How to punish for domestic violence. Ukrainian woman evicted her ex-husband from the apartment through the European Court
It took Iryna Levchuk from Rivne over four years of trials to stop domestic violence and deprived her ex-husband of the right to live in the apartment. How did it happen?
In early September 2020, the European Court of Human Rights ruled in Levchuk v. Ukraine, ordering Ukraine to stop violating Iryna Levchuk's right to respect for private and family life.
What is the case's core?
The story began in 2016 when a Ukrainian woman was forced to apply to the Rivne City Court to evict her ex-husband from the apartment where she lived with him and his four children after the divorce. The cause was the husband's domestic violence that their children witnessed. The ex-husband abused alcohol, didn't take care of their children, provoked conflicts, as evidenced by repeated reports to police and testimonies from neighbor witnesses. Therefore, the city court fully satisfied the plaintiff's claims and deprived her husband of the right to housing.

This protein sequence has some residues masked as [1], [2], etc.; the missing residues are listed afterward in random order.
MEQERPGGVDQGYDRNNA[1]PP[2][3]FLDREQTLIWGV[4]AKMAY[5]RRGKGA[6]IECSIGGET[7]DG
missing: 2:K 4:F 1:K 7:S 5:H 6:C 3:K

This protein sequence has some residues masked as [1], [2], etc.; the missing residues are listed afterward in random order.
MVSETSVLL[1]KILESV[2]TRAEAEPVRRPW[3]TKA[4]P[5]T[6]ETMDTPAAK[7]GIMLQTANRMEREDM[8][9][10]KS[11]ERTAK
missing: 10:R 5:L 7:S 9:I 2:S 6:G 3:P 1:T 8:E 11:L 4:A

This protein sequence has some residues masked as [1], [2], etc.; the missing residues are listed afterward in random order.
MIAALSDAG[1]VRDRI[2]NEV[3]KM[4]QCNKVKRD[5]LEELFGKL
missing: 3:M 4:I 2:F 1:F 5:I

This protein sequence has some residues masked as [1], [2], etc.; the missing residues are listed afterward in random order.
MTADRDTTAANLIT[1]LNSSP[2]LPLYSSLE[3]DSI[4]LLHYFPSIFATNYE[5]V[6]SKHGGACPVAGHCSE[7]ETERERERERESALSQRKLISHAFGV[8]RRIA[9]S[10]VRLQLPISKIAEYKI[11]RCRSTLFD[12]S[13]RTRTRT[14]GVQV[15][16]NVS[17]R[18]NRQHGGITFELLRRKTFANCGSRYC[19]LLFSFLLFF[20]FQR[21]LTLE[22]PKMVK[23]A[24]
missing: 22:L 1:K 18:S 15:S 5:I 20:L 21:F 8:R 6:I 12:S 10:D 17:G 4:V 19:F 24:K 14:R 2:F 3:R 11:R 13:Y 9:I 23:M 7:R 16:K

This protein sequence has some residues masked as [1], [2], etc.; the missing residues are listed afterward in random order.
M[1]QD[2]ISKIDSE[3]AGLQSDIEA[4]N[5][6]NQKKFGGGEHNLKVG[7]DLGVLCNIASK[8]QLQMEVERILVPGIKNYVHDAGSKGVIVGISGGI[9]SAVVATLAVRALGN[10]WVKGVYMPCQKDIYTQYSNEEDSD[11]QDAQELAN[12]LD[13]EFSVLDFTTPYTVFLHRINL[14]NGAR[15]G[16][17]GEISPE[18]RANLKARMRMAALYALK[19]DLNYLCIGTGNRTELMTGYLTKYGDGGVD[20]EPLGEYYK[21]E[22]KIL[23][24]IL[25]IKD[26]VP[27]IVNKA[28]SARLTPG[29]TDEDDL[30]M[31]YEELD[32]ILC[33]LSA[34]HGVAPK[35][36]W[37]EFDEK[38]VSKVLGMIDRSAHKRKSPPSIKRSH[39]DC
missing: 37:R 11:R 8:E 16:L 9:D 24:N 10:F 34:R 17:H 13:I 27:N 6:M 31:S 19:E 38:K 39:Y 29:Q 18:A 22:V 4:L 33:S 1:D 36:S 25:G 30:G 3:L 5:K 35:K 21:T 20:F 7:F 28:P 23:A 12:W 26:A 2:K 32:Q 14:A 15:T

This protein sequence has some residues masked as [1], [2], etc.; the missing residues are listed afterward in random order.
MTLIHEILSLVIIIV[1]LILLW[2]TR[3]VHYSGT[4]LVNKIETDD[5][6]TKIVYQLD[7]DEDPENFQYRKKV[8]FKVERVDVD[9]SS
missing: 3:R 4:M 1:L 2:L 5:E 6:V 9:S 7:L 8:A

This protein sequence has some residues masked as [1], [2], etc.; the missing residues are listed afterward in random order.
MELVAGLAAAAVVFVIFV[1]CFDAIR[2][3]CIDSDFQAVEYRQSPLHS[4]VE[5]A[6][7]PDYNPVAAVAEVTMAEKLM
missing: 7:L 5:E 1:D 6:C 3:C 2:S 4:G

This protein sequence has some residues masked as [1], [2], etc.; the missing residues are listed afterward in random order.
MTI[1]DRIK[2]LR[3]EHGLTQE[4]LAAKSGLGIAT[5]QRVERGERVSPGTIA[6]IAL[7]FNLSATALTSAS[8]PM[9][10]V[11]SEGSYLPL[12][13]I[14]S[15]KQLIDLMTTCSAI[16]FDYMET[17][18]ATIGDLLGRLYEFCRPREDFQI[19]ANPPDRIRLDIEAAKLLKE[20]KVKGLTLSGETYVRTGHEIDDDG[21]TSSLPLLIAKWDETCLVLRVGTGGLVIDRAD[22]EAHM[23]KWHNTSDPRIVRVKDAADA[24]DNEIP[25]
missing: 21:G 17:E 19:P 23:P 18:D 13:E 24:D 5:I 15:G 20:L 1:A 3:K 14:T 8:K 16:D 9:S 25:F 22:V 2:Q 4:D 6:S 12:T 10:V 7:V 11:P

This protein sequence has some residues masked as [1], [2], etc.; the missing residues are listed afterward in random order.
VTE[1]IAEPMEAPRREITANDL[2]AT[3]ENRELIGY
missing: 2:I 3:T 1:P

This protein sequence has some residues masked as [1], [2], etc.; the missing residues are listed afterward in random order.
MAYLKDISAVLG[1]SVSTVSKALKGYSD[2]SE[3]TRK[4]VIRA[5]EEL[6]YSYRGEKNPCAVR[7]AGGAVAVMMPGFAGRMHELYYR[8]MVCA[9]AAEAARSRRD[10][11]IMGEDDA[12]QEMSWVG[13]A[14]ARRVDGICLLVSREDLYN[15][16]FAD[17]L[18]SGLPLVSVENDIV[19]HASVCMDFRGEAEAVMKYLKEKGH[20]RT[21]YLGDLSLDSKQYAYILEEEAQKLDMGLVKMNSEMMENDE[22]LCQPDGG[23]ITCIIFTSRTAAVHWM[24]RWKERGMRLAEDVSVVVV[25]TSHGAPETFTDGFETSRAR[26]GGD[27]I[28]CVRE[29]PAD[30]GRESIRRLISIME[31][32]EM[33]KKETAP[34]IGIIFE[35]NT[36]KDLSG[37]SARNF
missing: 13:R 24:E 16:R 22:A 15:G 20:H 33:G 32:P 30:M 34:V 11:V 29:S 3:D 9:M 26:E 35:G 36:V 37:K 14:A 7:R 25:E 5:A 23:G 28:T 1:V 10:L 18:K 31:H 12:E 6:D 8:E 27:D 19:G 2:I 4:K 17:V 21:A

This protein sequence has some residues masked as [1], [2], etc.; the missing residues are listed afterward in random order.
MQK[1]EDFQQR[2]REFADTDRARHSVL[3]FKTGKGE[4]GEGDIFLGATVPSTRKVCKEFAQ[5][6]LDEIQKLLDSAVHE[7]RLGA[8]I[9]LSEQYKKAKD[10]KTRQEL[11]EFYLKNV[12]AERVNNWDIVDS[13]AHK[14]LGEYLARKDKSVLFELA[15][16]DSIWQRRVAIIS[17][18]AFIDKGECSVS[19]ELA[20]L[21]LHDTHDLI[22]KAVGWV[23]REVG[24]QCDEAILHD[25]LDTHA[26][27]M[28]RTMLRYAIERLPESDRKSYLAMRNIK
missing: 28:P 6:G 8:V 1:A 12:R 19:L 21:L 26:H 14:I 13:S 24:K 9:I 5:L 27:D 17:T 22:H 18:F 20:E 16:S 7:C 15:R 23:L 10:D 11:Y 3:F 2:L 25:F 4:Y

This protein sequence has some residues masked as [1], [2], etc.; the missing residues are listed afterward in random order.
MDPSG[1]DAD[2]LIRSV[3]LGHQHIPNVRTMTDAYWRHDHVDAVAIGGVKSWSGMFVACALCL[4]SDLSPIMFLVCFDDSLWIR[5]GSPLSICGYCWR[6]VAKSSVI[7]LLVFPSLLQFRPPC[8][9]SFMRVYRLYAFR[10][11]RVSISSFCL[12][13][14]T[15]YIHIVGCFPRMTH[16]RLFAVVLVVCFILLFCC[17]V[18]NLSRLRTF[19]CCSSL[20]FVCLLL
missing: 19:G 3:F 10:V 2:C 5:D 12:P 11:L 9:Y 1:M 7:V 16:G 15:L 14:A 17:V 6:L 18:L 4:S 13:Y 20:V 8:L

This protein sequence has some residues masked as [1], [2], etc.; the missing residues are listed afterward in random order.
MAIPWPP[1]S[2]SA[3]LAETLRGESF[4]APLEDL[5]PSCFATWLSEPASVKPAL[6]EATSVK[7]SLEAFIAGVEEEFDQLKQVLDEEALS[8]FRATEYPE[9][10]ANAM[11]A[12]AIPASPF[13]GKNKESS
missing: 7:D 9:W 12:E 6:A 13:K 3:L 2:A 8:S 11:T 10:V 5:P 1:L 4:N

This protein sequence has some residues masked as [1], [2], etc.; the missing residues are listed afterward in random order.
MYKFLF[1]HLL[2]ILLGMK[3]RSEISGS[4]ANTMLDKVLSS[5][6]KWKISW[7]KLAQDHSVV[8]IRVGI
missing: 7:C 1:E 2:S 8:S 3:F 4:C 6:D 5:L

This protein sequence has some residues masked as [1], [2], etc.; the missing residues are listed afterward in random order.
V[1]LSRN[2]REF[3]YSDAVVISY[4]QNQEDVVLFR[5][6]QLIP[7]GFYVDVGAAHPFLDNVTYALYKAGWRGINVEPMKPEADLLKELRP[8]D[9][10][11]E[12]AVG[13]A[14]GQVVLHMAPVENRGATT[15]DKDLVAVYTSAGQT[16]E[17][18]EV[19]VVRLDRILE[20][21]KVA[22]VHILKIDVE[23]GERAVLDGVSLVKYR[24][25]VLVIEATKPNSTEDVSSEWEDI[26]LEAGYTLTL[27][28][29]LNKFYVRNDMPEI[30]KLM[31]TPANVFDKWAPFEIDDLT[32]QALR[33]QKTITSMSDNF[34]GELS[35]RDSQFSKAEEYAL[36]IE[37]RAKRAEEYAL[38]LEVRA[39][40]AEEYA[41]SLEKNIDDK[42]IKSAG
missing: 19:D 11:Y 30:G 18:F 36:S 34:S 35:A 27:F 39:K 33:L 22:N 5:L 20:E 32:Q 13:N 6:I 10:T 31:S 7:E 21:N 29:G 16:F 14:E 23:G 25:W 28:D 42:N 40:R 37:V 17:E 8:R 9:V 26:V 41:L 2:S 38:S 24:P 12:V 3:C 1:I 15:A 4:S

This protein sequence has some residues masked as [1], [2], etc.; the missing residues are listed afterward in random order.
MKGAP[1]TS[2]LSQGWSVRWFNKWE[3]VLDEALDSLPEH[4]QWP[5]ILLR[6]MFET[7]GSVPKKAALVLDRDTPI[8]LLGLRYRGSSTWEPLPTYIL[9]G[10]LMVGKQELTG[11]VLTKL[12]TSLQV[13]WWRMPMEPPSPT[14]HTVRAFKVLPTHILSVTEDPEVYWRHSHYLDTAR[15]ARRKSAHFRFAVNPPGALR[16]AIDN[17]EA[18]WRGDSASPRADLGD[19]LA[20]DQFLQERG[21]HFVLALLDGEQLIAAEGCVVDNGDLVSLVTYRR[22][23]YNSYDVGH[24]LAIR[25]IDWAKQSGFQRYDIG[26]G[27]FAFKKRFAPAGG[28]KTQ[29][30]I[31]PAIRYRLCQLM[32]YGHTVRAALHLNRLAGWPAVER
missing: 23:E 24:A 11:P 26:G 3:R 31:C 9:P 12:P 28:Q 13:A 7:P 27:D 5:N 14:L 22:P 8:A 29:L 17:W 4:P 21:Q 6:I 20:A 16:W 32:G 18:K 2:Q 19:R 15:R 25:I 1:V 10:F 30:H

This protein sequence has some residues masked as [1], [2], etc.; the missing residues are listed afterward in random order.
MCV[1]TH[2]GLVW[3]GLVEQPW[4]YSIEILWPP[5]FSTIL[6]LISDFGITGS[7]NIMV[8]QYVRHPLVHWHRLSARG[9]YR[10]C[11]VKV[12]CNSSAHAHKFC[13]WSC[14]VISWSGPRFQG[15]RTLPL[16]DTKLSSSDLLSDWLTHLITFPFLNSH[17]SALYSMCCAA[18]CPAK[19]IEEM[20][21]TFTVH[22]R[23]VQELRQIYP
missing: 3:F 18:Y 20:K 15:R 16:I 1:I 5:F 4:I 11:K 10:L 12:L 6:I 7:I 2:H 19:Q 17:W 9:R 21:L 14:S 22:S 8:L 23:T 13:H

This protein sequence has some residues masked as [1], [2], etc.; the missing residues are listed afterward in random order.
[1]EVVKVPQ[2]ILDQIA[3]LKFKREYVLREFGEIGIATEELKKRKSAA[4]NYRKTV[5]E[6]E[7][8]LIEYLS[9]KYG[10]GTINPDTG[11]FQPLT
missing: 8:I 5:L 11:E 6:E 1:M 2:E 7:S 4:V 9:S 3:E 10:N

However, in June 2017, the appellate court overturned the ruling of the city court at the request of the ex-husband, allowing the man to live in the apartment and limiting him to a written warning. The Supreme Court upheld the appeal. The Court of Appeal and the Supreme Court motivated their rulings because a person could not be deprived of the right to housing and reports to the police didn't confirm the fact of domestic violence if these bodies did not apply measures of public influence to the defendant. Unable to find justice in the national Themis, Iryna Levchuk, mother of multiple children, appealed to the European Court of Human Rights for protection of her rights, where they were considering her case for more than a year. Finally, in September 2020, the ECHR ruled in favor of the woman and ordered the state to reimburse her 4,000 euros.